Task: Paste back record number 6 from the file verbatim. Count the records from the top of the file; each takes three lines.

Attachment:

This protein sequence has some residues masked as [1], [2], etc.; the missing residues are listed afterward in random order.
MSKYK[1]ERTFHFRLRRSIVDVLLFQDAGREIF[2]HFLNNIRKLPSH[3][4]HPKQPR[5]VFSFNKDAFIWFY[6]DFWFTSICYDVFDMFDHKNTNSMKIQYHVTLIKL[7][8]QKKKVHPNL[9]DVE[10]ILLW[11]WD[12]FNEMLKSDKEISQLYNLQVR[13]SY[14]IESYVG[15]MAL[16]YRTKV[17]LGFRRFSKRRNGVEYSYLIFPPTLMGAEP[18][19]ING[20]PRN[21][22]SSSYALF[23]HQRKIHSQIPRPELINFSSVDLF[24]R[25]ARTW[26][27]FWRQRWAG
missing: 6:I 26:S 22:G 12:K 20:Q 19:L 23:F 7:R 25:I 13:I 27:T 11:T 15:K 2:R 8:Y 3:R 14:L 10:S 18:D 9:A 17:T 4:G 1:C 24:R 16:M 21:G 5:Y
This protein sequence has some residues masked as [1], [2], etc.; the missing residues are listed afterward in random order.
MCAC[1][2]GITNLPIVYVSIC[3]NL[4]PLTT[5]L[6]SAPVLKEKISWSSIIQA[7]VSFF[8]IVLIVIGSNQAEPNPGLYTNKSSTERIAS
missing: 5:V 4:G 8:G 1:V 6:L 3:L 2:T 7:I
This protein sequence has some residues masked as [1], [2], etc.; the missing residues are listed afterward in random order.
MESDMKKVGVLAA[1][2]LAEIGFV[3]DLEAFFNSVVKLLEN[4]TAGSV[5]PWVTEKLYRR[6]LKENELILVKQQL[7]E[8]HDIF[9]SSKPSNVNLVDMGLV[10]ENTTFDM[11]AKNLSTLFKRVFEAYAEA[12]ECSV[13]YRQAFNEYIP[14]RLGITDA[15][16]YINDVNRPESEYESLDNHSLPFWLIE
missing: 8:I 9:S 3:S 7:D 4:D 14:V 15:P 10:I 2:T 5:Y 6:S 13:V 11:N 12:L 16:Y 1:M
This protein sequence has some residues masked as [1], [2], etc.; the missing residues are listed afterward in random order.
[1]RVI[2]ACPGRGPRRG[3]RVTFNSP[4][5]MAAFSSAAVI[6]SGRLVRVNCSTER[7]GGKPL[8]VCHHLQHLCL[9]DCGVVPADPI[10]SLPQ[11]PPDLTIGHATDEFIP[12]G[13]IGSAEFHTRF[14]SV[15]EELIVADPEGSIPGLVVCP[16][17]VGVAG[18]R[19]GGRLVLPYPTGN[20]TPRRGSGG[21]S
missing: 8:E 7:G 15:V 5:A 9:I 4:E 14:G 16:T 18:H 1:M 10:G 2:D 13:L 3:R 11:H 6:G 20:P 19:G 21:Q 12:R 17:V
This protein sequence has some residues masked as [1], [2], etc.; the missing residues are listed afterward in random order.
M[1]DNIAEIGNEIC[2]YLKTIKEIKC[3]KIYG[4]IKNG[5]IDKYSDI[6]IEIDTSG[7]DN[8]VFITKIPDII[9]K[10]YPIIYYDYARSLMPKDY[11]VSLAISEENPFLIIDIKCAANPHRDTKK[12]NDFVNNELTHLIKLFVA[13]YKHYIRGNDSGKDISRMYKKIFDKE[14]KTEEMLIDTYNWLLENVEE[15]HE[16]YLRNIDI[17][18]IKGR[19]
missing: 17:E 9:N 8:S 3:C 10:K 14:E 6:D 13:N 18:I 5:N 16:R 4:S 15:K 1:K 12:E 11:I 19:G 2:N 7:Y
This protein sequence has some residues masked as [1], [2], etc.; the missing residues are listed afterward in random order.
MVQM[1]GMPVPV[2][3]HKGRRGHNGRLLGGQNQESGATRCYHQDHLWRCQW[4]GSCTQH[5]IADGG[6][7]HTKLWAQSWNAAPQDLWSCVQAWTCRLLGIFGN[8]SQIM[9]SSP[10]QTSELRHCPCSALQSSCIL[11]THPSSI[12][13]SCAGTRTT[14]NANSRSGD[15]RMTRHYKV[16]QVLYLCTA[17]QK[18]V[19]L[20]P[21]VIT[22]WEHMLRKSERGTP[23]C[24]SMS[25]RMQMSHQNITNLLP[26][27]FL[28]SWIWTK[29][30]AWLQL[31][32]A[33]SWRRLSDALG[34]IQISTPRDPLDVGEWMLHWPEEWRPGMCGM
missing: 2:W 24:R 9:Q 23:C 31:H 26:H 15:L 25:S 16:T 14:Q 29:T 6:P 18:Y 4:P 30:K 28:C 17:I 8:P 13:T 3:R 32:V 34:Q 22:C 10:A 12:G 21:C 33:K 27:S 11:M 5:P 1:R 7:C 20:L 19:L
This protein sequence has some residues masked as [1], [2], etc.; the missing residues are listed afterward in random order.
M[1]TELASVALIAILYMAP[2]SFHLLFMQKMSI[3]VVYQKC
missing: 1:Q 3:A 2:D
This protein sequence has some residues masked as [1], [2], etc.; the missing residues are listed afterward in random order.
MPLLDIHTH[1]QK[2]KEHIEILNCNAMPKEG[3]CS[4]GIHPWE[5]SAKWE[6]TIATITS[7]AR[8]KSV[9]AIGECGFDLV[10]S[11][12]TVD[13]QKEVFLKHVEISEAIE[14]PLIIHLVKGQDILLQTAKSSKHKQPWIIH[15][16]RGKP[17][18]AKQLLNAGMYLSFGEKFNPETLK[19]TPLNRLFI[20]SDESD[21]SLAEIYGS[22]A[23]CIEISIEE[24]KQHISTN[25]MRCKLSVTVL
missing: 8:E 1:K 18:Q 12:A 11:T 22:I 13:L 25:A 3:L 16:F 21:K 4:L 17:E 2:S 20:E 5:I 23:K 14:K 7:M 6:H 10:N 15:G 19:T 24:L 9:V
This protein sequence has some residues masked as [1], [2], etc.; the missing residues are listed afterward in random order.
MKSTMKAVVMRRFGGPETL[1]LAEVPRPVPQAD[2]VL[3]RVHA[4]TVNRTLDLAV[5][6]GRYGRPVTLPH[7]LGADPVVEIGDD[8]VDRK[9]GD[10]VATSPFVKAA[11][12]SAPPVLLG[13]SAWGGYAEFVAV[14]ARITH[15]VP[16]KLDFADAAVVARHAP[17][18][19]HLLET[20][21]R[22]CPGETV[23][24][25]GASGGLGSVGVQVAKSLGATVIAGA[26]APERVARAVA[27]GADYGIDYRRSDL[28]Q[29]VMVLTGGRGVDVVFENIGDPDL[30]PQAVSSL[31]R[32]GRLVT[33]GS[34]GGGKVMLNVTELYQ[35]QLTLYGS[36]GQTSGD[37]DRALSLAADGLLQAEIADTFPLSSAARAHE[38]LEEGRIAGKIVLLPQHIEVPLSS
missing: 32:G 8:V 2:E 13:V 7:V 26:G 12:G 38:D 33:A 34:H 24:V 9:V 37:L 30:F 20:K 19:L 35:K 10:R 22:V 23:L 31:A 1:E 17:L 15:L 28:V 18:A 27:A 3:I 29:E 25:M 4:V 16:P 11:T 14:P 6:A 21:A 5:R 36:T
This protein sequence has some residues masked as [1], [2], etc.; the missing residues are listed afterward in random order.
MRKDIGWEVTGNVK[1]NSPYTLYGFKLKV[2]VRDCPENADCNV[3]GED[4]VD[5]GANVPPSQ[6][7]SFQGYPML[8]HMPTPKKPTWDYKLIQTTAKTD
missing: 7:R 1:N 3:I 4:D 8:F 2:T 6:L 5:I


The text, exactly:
This protein sequence has some residues masked as [1], [2], etc.; the missing residues are listed afterward in random order.
MVQM[1]GMPVPV[2][3]HKGRRGHNGRLLGGQNQESGATRCYHQDHLWRCQW[4]GSCTQH[5]IADGG[6][7]HTKLWAQSWNAAPQDLWSCVQAWTCRLLGIFGN[8]SQIM[9]SSP[10]QTSELRHCPCSALQSSCIL[11]THPSSI[12][13]SCAGTRTT[14]NANSRSGD[15]RMTRHYKV[16]QVLYLCTA[17]QK[18]V[19]L[20]P[21]VIT[22]WEHMLRKSERGTP[23]C[24]SMS[25]RMQMSHQNITNLLP[26][27]FL[28]SWIWTK[29][30]AWLQL[31][32]A[33]SWRRLSDALG[34]IQISTPRDPLDVGEWMLHWPEEWRPGMCGM
missing: 2:W 24:R 9:Q 23:C 31:H 26:H 15:L 25:S 16:T 14:Q 29:T 6:P 18:Y 4:P 30:K 28:C 17:I 8:P 13:T 3:R 32:V 34:Q 22:C 10:A 12:G 21:C 33:K 27:S 11:M 5:P 1:R 7:C 20:L 19:L